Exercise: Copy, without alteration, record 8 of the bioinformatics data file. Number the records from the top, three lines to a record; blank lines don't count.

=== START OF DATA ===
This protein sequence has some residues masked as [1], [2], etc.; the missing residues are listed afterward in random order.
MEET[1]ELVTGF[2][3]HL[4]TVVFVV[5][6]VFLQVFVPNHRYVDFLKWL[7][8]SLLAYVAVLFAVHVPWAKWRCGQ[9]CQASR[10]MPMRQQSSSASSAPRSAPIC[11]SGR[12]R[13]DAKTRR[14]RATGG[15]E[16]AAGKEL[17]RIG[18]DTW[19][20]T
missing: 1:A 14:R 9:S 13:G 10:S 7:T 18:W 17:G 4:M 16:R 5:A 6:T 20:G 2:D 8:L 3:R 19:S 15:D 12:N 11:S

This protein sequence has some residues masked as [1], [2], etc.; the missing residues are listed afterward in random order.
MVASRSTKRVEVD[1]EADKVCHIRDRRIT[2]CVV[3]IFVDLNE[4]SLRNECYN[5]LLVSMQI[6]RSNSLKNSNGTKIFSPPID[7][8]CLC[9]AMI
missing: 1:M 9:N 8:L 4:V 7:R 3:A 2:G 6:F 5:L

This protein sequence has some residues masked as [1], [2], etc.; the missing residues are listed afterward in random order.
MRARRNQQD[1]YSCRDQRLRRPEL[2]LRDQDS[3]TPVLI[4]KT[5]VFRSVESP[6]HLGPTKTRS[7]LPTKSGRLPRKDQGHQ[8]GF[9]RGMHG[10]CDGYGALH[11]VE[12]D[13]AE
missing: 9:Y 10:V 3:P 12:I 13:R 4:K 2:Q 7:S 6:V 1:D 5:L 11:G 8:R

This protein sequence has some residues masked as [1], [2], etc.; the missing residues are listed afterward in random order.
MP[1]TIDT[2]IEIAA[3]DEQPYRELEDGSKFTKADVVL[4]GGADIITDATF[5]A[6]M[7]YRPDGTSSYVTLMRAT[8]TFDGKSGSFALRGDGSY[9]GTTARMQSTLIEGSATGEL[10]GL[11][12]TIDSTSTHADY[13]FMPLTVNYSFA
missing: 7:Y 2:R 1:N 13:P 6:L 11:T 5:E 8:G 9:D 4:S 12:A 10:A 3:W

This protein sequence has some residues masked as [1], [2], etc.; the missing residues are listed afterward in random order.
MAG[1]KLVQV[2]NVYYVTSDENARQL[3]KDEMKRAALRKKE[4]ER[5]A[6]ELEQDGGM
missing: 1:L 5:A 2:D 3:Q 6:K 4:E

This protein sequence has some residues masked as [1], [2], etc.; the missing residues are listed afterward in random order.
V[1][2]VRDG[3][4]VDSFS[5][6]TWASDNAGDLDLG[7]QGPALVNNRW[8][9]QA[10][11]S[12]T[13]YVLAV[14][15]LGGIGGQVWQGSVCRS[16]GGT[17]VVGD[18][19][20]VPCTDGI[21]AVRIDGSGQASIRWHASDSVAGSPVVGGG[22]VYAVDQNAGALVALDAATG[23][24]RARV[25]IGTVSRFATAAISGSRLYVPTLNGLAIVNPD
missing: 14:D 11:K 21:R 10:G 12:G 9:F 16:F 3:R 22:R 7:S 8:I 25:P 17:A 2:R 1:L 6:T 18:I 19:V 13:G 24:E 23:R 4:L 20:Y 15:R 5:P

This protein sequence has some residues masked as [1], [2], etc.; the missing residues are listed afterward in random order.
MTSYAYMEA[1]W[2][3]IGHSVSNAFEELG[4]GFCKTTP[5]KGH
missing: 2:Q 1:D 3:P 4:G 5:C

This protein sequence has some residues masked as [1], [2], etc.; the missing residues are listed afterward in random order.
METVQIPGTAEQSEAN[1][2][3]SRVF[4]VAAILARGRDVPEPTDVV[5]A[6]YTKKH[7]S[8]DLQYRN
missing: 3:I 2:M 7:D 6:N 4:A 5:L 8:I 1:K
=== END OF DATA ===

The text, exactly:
This protein sequence has some residues masked as [1], [2], etc.; the missing residues are listed afterward in random order.
METVQIPGTAEQSEAN[1][2][3]SRVF[4]VAAILARGRDVPEPTDVV[5]A[6]YTKKH[7]S[8]DLQYRN
missing: 3:I 2:M 7:D 6:N 4:A 5:L 8:I 1:K